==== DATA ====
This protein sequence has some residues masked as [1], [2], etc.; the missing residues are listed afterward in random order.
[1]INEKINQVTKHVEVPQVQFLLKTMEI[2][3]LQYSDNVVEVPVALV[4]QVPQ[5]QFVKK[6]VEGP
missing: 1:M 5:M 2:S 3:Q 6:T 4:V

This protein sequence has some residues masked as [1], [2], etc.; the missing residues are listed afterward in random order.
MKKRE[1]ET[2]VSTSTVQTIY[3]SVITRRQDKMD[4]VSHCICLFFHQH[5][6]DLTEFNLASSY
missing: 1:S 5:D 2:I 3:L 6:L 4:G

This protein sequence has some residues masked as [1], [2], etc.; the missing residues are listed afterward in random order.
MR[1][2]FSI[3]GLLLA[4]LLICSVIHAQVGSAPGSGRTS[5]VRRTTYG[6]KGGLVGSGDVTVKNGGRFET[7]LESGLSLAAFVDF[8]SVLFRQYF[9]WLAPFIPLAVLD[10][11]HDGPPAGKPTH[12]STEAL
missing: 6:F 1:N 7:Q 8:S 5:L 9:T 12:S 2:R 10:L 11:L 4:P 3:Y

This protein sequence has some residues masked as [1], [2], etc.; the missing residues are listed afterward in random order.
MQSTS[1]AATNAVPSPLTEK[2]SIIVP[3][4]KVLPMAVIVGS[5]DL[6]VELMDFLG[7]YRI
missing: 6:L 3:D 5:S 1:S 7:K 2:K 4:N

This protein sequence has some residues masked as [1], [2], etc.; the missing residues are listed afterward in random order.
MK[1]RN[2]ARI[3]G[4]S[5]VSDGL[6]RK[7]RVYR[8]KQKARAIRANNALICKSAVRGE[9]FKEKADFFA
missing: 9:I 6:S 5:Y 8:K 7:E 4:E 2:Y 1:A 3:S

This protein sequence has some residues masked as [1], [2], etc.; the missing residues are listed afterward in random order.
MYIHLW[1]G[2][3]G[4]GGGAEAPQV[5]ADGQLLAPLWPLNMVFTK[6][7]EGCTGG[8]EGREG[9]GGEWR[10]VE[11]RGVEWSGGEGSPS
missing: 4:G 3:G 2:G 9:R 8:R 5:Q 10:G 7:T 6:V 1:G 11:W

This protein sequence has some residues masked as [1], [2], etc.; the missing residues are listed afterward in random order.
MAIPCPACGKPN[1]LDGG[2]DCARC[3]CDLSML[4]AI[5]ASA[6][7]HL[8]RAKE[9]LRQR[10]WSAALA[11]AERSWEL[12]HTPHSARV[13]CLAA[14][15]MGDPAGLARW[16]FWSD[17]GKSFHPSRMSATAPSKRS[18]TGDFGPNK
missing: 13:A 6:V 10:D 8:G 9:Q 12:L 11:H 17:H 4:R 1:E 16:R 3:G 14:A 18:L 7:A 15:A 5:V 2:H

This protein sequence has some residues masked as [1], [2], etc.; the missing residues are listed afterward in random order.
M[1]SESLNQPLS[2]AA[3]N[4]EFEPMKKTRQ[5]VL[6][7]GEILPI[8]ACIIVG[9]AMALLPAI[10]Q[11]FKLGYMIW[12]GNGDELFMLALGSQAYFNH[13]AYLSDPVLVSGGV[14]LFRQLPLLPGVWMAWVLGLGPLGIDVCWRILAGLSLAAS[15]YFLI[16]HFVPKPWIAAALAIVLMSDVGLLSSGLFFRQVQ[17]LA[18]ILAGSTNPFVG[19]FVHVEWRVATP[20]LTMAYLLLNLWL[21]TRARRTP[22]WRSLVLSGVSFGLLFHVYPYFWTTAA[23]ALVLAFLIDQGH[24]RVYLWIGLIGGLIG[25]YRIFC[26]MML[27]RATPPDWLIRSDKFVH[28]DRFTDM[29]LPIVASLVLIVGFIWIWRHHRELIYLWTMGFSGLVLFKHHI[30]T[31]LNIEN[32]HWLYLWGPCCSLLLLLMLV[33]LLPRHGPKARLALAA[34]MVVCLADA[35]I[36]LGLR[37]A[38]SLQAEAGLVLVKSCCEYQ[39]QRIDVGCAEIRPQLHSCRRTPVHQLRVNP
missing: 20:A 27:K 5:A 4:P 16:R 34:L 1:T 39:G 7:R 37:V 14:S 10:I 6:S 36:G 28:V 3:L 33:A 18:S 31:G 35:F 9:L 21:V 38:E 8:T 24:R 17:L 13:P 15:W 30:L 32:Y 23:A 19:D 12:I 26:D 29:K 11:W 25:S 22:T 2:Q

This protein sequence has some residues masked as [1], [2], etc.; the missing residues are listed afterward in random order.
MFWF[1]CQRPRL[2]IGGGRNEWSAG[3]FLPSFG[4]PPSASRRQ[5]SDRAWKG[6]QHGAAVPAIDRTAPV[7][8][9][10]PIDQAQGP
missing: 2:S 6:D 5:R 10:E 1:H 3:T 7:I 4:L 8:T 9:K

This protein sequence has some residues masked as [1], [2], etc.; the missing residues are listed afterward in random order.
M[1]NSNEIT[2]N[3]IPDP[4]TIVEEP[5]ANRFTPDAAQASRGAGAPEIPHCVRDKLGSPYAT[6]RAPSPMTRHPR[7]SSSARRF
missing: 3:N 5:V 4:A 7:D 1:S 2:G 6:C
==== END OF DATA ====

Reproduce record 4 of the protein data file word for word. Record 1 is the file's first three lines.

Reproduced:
This protein sequence has some residues masked as [1], [2], etc.; the missing residues are listed afterward in random order.
MQSTS[1]AATNAVPSPLTEK[2]SIIVP[3][4]KVLPMAVIVGS[5]DL[6]VELMDFLG[7]YRI
missing: 6:L 3:D 5:S 1:S 7:K 2:K 4:N